My first official encounter with Chris Kirubi was in November 1999. At the time, I was group sales manager at Sarova Group.
My boss, the late Sandy Vohra, had proposed me as his replacement for the chairman position at the Nairobi Central Business District Association.
Kirubi, together with a team of 10 top corporate leaders, scheduled a meeting to meet the proposed candidate. I was in my mid-30s then and the business magnate was in his late 50s.
I was the youngest person in the room when the meeting kicked off, and I was not a member of the corporate millionaires club.
After a few questions on what my vision was for Nairobi was and what I planned to deliver in the first 100 days, it was Kirubi who convinced the other members (including billionaire industrialist Manu Chandaria) that I should be given 6 months to prove my worth.
I found NCBDA operating from someone's private office on Loita Street. I set to change this by writing proposals to development partners. The Ford Foundation responded positively and pledged to fund governance programmes in Nairobi. It was especially keen to support changes in governance and leadership both at the City Council of Nairobi and the Kenya Police.
Ford Foundation gave the go-ahead to source for appropriate office space in the CBD. I then requested Kirubi to let us occupy half a floor at his International Life House building. He was both surprised and amused at my audacity.
"Phillip, we are operating a very prestigious address where only top corporations and embassies can afford rent!" he told me.
However, I insisted that we needed a proper address where we could easily interact with development partners. He relented and directed his general manager to offer us the space - but strictly on commercial terms.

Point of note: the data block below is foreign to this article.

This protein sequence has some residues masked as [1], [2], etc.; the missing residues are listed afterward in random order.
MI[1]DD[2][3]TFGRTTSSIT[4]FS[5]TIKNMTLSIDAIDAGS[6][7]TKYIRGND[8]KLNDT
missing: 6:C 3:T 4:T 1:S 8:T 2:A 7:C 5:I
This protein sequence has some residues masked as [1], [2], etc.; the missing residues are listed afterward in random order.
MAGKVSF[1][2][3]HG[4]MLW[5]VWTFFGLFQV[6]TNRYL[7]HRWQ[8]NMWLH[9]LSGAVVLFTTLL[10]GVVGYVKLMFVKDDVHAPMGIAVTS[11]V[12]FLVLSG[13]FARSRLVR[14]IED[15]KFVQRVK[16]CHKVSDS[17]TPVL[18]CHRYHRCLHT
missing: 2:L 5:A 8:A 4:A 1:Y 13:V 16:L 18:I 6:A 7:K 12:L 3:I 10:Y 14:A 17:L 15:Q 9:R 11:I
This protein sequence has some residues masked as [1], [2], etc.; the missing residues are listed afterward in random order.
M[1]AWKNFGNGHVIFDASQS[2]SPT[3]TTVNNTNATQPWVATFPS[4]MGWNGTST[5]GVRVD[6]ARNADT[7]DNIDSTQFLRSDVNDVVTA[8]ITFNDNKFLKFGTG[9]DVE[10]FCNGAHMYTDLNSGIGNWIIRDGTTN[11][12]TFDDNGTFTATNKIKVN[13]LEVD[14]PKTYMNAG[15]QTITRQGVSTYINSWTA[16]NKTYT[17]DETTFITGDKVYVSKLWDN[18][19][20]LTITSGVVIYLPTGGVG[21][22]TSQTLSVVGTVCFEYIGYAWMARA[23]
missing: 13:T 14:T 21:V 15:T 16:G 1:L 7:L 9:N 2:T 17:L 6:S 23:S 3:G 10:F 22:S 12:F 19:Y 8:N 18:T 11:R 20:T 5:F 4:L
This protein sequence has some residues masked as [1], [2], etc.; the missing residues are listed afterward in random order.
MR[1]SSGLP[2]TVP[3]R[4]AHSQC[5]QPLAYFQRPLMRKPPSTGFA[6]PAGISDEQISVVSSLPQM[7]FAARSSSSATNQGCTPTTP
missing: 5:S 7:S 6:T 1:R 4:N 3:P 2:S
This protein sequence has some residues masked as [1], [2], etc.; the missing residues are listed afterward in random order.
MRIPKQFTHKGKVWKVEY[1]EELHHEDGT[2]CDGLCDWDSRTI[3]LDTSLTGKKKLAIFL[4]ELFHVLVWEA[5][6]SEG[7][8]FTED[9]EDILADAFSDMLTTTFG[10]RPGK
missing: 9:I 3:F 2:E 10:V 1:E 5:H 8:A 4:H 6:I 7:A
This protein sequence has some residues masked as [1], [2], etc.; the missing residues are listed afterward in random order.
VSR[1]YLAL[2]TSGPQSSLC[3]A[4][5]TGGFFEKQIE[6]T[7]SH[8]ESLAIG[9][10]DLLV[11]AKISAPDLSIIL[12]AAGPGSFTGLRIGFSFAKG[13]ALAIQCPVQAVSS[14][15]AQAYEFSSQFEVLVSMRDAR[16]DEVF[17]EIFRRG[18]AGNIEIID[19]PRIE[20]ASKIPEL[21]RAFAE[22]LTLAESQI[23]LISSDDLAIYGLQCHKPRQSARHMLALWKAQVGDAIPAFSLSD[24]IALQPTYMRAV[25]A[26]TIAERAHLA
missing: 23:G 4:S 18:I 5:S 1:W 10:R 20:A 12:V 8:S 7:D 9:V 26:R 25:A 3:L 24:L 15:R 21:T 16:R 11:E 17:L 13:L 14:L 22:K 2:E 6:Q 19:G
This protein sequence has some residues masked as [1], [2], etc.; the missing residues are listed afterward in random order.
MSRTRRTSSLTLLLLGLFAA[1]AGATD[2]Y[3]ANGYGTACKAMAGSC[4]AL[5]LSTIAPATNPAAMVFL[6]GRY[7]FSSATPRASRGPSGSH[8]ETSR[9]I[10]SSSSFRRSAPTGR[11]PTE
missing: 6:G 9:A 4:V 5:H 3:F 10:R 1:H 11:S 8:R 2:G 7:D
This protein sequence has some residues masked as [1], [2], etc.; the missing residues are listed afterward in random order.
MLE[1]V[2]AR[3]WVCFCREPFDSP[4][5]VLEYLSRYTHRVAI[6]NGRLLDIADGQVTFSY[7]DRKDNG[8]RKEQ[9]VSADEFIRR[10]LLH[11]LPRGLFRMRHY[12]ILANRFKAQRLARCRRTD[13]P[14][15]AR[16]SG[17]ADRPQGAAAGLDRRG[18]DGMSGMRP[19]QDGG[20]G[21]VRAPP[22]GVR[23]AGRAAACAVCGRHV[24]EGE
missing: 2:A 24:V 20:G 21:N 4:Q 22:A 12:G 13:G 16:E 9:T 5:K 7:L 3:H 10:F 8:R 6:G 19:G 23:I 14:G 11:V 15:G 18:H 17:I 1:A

Earned his respect
Kirubi was later shocked to learn that we had paid six months' rent and had committed to paying quarterly rent in advance. I believe it was at this point that I earned his trust and respect.
While he was committed to giving young people a chance, he was firm that they needed to prove their commitment to the tasks they had signed up for.
His bias for supporting the youth was again manifested in September 2002 just before the General Election. He asked me join him for a drink at the Hilton Hotel. Little did I know that he wanted to pick my brain on who was likely to win the poll.
I was open and candid: all odds favoured Mwai Kibaki to be the next President. He looked shocked but graciously promised to send "something" to support Kibaki's campaign the following week.
What captured my imagination was his answer to my query on why he would support Uhuru Kenyatta, my agemate, over an experienced politician of Kibaki's calibre. His answer was: "The future of this country is in the youth".
My 12-year interaction with Kirubi as chairman of NCBDA, first as CEO of the Kenyatta International Conference Centre, and later on as the last CEO of Nairobi (Town Clerk of the City Council of Nairobi), empowered me to stand by some core values in the high stakes management of a metropolitan. Be Firm. Be forthright. Be fair.
These values enabled my team to develop the Nairobi Master Plan, an ambitious blueprint that sought to address the growth of our city for the next 25 years.
President Uhuru Kenyatta's administration, through the Nairobi Metropolitan Services and General Badi, have started its implementation.
I consulted regularly with Kirubi, and debated positively on how to make the city better. Alongside that was the view that consensus be sought from many other captains of industry on how to engage in public private partnerships on areas such as street lighting, landscaping, solid waste management and policing among others.
The journey to remake Nairobi is long and tough. And there have been many challenges along the way, especially where politics interferes with principles of corporate governance. But if there is anything I learnt from Kirubi, it is to do the right thing and never compromise on quality.
Nairobi must work.
Farewell CK. This city that you so loved will never forget you.